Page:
Most of the time when we think of fishing this time of year in runoff- or rain-induced high water we think of fishing big dark nymphs or maybe an occasional streamer. However, don’t rule out the possibility of dry flies.
Once on my home river I arrived to find that the river was almost at its peak. The willows lining the banks were a foot under water. I found one spot to get near the river and put on a heavy nymph rig. After watching it zip by me on four or five casts I had all but decided to go when I spotted a splashy rise upstream against the bank where grass usually grows. I watched as a large brown again hammered what looked to be a big stonefly. I started checking the willows and yep, there they were, big salmonflies creeping up the brush in preparation for their awkward egg laying flights. I proceeded to tie on the largest orange stimulator I had and that day hooked about 9 or 10 big fat browns along the edge of the flooded brush. I think about half of them ran out into the raging current and broke me off but man was that fun.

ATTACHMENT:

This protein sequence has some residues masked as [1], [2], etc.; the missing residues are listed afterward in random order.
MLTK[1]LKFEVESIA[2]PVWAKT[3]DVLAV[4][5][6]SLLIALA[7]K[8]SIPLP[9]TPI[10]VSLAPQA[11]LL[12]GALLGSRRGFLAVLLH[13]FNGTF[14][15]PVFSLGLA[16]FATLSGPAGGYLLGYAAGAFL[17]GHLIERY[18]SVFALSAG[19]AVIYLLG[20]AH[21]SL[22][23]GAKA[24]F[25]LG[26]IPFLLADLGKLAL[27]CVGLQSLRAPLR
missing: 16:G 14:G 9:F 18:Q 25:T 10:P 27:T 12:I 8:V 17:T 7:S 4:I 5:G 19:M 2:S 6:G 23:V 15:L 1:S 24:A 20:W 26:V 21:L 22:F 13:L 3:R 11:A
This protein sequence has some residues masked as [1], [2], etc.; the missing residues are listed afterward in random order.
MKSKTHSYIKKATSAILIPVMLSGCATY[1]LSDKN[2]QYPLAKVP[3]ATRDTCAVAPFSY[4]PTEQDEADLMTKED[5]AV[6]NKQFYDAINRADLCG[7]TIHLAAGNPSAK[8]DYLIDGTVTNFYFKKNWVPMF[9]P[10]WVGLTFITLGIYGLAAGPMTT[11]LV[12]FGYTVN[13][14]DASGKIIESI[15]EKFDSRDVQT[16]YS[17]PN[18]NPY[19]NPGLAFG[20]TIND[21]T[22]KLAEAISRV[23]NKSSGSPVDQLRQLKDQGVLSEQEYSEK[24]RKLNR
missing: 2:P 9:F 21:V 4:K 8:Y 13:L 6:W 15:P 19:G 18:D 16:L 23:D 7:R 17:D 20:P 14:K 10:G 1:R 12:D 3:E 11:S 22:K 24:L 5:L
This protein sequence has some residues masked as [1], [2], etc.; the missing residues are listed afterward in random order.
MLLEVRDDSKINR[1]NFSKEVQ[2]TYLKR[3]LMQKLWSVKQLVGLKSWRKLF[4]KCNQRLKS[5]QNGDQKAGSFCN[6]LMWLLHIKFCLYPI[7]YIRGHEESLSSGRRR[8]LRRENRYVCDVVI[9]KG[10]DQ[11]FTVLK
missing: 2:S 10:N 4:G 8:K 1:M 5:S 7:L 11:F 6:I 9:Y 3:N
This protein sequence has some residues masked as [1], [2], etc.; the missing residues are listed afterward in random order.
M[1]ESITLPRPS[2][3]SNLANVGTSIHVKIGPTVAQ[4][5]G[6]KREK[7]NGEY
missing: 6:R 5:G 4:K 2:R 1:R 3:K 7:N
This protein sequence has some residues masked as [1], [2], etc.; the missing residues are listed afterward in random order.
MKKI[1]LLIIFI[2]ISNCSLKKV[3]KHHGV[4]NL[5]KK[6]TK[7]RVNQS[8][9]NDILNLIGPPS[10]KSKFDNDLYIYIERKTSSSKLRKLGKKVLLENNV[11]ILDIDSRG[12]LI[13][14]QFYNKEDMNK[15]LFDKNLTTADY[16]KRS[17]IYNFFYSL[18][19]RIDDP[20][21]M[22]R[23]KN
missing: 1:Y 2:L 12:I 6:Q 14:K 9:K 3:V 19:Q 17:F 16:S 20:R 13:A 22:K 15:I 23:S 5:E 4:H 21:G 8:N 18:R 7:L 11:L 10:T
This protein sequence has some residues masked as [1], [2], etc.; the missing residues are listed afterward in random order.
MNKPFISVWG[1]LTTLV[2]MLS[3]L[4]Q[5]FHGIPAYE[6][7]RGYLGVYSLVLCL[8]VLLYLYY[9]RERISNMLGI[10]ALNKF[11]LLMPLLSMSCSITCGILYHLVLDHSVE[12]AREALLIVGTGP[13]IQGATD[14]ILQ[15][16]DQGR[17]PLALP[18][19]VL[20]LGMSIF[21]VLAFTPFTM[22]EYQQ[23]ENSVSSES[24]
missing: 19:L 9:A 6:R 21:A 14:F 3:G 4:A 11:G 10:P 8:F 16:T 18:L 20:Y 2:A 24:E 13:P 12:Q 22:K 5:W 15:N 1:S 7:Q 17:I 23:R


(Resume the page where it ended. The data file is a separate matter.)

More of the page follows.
If you’re out this month and you encounter high water, don’t rule out throwing some large attractor dry fly patterns along calmer edges, especially if the water is reasonably clear. Many of the West’s larger stonefly species, including salmonflies and some giant golden stones, hatch during runoff and can be like king size candy bars to hungry trout. I like Stimulators, PMXs, Salmonfly patterns, and even big foam patterns for this kind of fishing.
I’m not suggesting that this tactic be your bread and butter in high water but keep it in mind and you just might turn some toads.
Good Luck and Tight Lines!
Fly Fishing Professional, Guide, and Author
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Ken is an avid fisherman of 40+ years who loves to explore and is on a quest to map the best places for fly fishing in America. He created the DIY Fly Fishing App to share this information and help you find new places to fish.
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